Austin, Texas, family physician Terrance Hines, MD, uses an intake form that allows new patients to write their gender in a blank space. The form also allows patients to note who lives with them, rather than offering standard choices of "alone, spouse, children and parents."
Doctors need to make sure patients feel comfortable at a visit, said Dr. Hines, a gay physician who is vice chair of the American Medical Association's GLBT Advisory Committee. One way to accomplish that is providing open-ended questions on new patient intake forms, said Magda Houlberg, MD, a Chicago geriatrician, internist and HIV specialist.
"Many LGBT people look at [medical] forms and documents to get an idea if it is a safe place for them to be," said Dr. Houlberg, who is a lesbian. "If a form gives them no option [to identify themselves as LGBT], it gives the notion that people here are not aware" of LGBT issues.
Just as important, experts say, is that physicians ask patients about their sexual behavior when they take a sexual history during an office visit. Dr. Freund asks patients, "Do you have sex with men, women or both?" He said this question opens the door for LGBT patients to express their sexual orientation.
"Every practice has LGBT patients. It's just that we don't recognize them because we either aren't looking for them or aren't open to them," said Dr. Freund, who works at Planned Parenthood of the Heartland Family Practice Center in Des Moines.
The consequences of not identifying this population are missed opportunities for preventive care that probably lead to increased rates of morbidity and mortality among LGBT patients, said Dr. Houlberg, chief medical officer at Howard Brown Health Center in Chicago. The center specializes in treating LGBT adults and youths.
There are limited studies on the health disparities of the LGBT community. But that is expected to change after a March Institute of Medicine report urged researchers to engage LGBT people in health studies to identify and better understand health problems that affect them.
Until that occurs, Dr. Houlberg said LGBT people will remain an invisible population involved in what she calls a silent epidemic. "Not only can we not address the health disparities, we can't prove them, either."
Taking steps in the right direction
Some reports have shown that LGBT people are 40% to 70% more likely to smoke cigarettes than heterosexuals. They also are more likely to have higher rates of alcohol use and substance abuse, said the Dept. of Health and Human Services.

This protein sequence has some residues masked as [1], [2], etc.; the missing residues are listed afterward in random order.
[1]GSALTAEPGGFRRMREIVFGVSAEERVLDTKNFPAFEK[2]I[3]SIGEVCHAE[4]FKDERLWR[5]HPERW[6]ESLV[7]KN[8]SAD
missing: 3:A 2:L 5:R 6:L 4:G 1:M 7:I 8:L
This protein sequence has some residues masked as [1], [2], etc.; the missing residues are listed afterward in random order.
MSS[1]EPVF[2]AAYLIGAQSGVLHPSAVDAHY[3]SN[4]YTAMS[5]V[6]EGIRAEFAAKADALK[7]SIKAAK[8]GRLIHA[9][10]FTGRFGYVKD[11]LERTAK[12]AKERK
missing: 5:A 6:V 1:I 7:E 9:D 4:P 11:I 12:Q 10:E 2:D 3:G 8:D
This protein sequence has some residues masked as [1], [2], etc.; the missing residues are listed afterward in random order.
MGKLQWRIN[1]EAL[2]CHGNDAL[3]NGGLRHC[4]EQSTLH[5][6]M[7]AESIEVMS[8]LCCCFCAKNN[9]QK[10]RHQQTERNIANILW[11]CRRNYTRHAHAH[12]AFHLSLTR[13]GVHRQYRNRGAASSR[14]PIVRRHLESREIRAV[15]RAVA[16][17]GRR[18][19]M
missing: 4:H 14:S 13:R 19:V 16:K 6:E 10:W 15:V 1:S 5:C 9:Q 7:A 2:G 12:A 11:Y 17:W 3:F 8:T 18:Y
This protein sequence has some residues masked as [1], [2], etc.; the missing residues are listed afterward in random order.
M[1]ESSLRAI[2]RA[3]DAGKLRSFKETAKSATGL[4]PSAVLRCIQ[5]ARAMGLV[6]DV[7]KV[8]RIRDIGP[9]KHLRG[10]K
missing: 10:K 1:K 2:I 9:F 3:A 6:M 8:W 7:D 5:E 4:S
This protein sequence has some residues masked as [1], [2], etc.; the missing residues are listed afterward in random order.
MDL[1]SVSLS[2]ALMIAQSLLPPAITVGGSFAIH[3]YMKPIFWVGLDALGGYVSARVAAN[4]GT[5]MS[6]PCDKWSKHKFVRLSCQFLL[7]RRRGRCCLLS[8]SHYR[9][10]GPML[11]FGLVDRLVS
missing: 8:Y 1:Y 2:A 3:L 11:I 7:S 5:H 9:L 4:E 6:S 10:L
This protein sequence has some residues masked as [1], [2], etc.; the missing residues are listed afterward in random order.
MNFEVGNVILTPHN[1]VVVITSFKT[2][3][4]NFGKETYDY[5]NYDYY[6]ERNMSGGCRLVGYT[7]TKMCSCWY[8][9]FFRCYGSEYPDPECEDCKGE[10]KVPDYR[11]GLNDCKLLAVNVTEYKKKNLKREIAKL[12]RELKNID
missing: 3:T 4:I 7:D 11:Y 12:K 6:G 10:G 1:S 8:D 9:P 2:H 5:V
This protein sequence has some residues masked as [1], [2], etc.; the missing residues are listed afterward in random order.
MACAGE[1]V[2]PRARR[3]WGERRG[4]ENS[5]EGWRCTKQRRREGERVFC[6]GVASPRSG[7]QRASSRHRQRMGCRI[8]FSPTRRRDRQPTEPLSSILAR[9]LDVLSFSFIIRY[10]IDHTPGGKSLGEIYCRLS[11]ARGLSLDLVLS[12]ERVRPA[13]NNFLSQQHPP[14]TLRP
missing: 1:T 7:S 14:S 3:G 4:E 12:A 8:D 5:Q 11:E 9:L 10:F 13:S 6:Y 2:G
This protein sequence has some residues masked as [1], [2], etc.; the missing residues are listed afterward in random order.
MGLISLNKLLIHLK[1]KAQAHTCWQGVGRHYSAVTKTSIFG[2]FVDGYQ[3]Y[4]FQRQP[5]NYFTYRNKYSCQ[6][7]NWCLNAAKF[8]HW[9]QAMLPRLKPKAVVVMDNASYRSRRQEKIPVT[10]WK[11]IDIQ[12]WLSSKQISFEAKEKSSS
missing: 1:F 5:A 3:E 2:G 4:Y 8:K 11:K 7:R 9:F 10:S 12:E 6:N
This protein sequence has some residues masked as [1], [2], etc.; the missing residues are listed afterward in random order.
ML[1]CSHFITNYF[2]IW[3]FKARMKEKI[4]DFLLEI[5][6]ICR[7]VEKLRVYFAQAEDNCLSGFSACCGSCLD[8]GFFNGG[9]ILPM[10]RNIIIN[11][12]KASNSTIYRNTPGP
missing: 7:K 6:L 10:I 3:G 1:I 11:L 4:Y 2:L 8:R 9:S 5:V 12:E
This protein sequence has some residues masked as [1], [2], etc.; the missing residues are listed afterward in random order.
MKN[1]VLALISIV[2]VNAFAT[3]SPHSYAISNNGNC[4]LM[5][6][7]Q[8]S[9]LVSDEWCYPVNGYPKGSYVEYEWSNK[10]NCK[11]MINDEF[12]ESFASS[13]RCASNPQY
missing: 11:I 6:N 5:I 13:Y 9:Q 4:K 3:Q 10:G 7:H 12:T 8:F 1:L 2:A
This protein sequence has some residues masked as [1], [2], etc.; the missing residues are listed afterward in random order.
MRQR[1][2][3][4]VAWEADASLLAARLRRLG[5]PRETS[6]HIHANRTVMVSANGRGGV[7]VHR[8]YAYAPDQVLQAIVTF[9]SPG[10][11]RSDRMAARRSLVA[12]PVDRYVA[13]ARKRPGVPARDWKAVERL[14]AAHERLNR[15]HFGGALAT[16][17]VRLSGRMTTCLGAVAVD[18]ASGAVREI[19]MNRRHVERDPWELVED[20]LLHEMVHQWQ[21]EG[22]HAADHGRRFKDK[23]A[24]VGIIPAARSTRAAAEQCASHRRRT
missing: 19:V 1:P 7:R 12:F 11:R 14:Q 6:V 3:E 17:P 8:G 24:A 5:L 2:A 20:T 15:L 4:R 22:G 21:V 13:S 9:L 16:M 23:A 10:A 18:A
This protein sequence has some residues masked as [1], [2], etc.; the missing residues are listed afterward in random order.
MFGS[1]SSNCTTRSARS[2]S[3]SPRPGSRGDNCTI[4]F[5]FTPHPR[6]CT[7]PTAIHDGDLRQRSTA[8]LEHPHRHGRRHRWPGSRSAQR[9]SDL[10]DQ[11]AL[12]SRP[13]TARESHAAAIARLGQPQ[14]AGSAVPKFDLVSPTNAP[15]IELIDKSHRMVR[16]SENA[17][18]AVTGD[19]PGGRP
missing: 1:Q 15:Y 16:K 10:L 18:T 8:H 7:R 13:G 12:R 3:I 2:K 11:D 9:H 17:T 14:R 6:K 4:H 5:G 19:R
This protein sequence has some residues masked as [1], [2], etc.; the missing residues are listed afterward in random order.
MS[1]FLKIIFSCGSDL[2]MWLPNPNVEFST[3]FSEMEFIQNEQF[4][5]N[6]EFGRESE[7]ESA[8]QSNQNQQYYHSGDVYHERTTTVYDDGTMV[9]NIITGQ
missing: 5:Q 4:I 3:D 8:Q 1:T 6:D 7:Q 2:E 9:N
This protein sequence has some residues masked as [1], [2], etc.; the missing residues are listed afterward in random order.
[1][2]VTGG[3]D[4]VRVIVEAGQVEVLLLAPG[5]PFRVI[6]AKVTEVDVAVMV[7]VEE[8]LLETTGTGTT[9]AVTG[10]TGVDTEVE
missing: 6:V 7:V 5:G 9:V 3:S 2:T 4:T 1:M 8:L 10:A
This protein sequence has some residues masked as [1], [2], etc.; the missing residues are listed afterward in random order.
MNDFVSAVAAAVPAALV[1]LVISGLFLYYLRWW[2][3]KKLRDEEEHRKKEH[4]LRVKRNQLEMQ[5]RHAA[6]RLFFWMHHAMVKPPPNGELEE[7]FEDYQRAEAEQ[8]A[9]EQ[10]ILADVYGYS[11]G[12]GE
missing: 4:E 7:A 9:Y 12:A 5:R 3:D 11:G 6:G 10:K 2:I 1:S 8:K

Additionally, each group within the LGBT population has distinct health risks that primary care physicians should know, Dr. Winn said.
Gay men often are more sexually active than heterosexual counterparts and have a greater risk of contracting sexually transmitted diseases, he said. For these patients, doctors are encouraged to focus on discussing safe sex. Gay and bisexual men should be screened regularly for STDs.
Dr. Winn also said physicians should be aware that gay men have higher rates of bulimia and depression than heterosexuals.
He recommends that doctors speak with lesbian patients about birth control options, because some lesbians have sex with men. He also encourages physicians to be aware of this group's slightly increased risk of breast cancer because many do not get pregnant. The hormonal changes that occur during pregnancy might reduce a woman's chances of developing the disease, according to the National Cancer Institute.
Transgender people are among the most at risk in the LGBT population, and many are victims of violence, Dr. Houlberg said. For preventive care of this population, Dr. Winn recommends that physicians follow screening guidelines for the body parts the patient has. For example, if a person who was born a man has breasts due to hormone treatment, doctors should follow mammography guidelines.
Physicians who specialize in LGBT care say primary care doctors should seek out educational courses on LGBT issues and how to best serve this population. They urge physicians to pass the information to their staff.
AMA policy promotes educating medical students about LGBT health issues. The Association opposes discriminating against physicians, medical students and patients because of their gender identity and supports educating doctors about LGBT research.
Experts say progress is being made on the federal level to address health issues that impact LGBT individuals. Among the efforts is a National HIV/AIDS strategy, introduced in 2010, that aims to lower the number of new HIV cases in the United States by 25% within the next five years. And Healthy People 2020, for the first time, set a goal of improving the health, safety and well-being of LGBT people.
Dr. Freund of Planned Parenthood said such actions show that the public realizes there are health disparities among LGBT people. "These are little, bitty baby steps" for the LGBT community. "But this is like the hope shining."